Microsoft HoloLens 2 launches with new features – and a ridiculous $3,500 price tag

HoloLens 2
(Image credit: Microsoft)

Microsoft has finally launched its HoloLens 2 mixed reality headset aimed at enterprise users, but the huge $3,500 (around £2,800, AU$5,000) price tag could make this a device that’s attractive to only a very limited amount of people.

Microsoft’s follow-up to 2016’s original HoloLens, the HoloLens 2 comes with a new design that’s more ergonomic – with a lighter weight that makes it more comfortable to wear for long periods of time.

There have been other improvements as well, with the field of view substantially increased, from 34 degrees to 52 degrees. The larger the field of view is, the more of your line of sight is covered by the HoloLens 2 and the information it displays. 

One of the biggest criticisms of the first HoloLens was its very narrow field of view, which made the headset less immersive than its competitors.

New gestures

The HoloLens 2 also features new gesture tracking, allowing you to perform gestures in the air to control objects and menus the HoloLens 2 displays – such as dragging and dropping objects or tapping a virtual button on your wrist to pop up a menu.

HoloLens 2 owners can also subscribe to Microsoft’s new Remote Assist service, which gives instant troubleshooting support for users.

Aimed at enterprise

While the original HoloLens was primarily aimed at enterprise users and businesses, there were a few games and creative apps, like a special version of Minecraft, which could appeal to a wider audience.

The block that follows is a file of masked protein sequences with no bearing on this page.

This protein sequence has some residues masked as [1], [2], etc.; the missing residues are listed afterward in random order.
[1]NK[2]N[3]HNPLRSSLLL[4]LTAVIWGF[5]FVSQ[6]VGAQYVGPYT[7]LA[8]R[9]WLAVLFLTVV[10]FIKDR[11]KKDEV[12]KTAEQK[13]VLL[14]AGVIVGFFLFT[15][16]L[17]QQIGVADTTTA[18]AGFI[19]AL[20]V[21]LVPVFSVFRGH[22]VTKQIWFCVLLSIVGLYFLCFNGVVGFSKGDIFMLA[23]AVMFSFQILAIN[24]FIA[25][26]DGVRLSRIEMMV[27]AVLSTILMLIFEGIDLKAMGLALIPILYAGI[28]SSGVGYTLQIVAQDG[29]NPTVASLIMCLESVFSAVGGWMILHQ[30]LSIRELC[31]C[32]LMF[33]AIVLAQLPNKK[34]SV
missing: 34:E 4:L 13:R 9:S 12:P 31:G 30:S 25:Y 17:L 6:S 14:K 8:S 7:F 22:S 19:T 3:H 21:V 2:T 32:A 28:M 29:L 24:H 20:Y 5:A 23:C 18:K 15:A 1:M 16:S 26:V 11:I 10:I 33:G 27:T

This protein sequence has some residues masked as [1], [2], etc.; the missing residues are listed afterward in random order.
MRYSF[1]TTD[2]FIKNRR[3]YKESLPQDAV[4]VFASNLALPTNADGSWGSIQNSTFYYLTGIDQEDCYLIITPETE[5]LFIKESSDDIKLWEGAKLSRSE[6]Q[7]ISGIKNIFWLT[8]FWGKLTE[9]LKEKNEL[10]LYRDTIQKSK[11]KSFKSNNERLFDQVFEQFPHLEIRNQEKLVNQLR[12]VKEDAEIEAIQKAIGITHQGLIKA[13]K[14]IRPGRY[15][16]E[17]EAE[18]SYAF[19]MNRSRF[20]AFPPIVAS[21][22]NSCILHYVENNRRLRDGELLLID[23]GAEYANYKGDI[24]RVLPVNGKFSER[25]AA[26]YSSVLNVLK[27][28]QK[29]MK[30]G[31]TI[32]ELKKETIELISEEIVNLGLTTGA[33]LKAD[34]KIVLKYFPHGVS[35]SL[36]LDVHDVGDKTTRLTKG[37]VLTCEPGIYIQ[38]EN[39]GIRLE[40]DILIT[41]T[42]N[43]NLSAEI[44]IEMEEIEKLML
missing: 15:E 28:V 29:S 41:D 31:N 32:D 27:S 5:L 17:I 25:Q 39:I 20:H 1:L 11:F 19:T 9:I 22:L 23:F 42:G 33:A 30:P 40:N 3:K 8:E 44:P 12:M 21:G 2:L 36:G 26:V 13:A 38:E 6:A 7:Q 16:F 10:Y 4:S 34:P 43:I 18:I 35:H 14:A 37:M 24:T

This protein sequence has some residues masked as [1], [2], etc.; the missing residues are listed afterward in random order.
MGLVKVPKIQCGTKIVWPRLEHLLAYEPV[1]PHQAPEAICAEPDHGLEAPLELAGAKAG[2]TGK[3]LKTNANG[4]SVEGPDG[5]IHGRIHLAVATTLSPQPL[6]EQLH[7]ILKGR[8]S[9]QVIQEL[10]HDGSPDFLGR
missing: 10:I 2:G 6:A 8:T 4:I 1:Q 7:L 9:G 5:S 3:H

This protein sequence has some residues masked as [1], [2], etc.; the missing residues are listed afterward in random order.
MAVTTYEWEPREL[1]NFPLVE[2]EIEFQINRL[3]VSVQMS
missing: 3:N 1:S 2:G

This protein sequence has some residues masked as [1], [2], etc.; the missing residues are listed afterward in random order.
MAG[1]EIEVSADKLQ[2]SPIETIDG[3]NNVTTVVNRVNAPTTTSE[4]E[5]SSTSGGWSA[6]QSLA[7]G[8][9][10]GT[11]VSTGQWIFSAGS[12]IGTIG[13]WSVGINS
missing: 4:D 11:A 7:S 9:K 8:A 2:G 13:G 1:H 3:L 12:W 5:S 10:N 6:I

However, the HoloLens 2 is aimed squarely at business users – as the incredibly high price tag hints at. Businesses that require hands-free 3D visuals – such as in manufacturing – are the primary target audience, but many companies may view that $3,500 asking price just too steep.

The HoloLens 2 will be sold in the US, UK, Australia, France, Germany, Ireland and New Zealand, and Microsoft has confirmed that the original HoloLens will still be supported – though it won’t be able to run apps with gesture control support.

Via The Verge

Matt Hanson
Managing Editor, Core Tech

Matt is TechRadar's Managing Editor for Core Tech, looking after computing and mobile technology. Having written for a number of publications such as PC Plus, PC Format, T3 and Linux Format, there's no aspect of technology that Matt isn't passionate about, especially computing and PC gaming. Ever since he got an Amiga A500+ for Christmas in 1991, he's loved using (and playing on) computers, and will talk endlessly about how The Secret of Monkey Island is the best game ever made.